Blackpaint 61


Mondrian

Reading about the above after the Van Doesburg et al exhibition yesterday, I find that, for a period around 1929, he was cutting his black dividing lines off just before they reached the edge – so as not to foster the notion of their continuance into the Beyond (i.e. beyond the canvas).  Unfortunately, the illustration in the Taschen “Abstract Art”, of Mondrian’s “Composition No II.  Composition with Blue and Red”, must be badly cropped since the black lines definitely do reach the edges.  You would have thought they’d check – still the repros are beautiful for about seven quid.

Fanaticism

I may have given the impression by my ceaseless and tiresome habit of irony that I disapprove of the sort of fanatical zeal shown by Mondrian in support of the four-square against the diagonal tilt.  This is not the case; art movements should be fanatical.  They should produce fierce manifestos, making grandiose and sweeping statements; they should have rows and splits, refuse to speak for years, occasionally, perhaps, visit violence upon one another.  They should be prepared to provoke  fury, ridicule and incomprehension.  That’s what moves art forward and that’s what provides the bedrock range of work that predatory individuals can sieze on and “adapt” (cannibalize) for their own ends – unlike myself, of course.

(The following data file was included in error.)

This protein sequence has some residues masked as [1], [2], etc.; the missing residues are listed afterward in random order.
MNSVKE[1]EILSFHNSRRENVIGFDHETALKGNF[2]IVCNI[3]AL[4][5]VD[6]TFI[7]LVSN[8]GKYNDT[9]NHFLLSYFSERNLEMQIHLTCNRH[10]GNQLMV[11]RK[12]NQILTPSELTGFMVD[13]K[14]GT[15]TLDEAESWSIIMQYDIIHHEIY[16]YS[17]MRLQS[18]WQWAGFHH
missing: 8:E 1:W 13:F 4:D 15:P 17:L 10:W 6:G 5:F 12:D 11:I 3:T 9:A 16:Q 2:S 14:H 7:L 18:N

Last word on Mondrian and Van Doesburg – it should have been the absence of green, not the ubiquity of white, that I looked for yesterday.  Mondrian famously avoided using it because it wasn’t a primary colour – but, apart from the very earliest paintings, VD’s “Cow”, and the little collages of Rinsema and, I think, Schwitters – and the stained glass – not a lot of green about.

Listening to “Hey Hey”, by Big Bill Broonzy

“Hey hey, lost your good man now (*2)

You had me fooled but I found it out somehow”.

Rudimentary words, but the most driving guitar accompaniment in the history of recording (apart, maybe, from some Reinhardt).

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